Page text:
There are parts that are not acceptable to India. After the EPG report, I do find certain changes, at least on both sides, that some of the projects like the oil pipeline project, the Hulaki road, the railway connection between Janakpur and Jayanagar, have been expedited. These are some of the pending projects, firstly.
Secondly, so far as the 1950 treaty is concerned, India’s stated position is that we are prepared to sit down and revise. Tell us how to revise. It is for Nepal to say specifically what kind of revisions it wants.
It should be very clear. The treaty has two pillars, one is the security pillar, where India wants Nepal not to do anything which adversely affects India’s security.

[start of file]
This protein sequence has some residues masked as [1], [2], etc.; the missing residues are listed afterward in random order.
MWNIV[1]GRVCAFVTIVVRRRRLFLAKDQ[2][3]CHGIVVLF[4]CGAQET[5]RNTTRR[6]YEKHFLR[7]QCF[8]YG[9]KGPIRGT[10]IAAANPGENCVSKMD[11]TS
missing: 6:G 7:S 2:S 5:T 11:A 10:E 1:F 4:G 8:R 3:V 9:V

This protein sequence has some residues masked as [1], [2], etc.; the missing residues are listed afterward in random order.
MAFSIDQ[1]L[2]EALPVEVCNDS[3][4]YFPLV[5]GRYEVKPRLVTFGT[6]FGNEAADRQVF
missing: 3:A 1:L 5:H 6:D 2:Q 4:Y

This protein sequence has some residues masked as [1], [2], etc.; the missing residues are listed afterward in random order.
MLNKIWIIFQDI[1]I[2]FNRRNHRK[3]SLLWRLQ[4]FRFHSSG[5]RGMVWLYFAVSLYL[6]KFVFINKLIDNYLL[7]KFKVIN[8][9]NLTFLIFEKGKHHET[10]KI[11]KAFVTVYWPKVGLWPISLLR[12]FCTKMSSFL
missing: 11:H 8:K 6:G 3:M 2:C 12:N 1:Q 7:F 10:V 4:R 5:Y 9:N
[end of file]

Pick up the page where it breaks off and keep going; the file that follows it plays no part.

Second is the developmental pillar, in which India has assured Nepal that whatever Nepal wants for development, India will do it including the equal treatment of the citizens within India’s economic opportunities.
Now you cannot have one pillar ignore the other and that is what the problem is. Nepal’s problem is largely with the security pillar.
Nepal’s problem is not much with the developmental pillar. They want to retain the development pillar and want to dilute or completely eliminate the security pillar.
That may not be acceptable to India. So, there is no treaty that can be finalized or concluded by only one side dictating the terms of the treaty and that’s where the problem is.
From the Indian point of view, the former Ambassador Ranjit Roy has recently published a book on India-Nepal relations that would be very useful.
In the book, he has clearly underlined, this is in the mutual interest and whatever is acceptable in the mutual interest should be done in revising the treaty.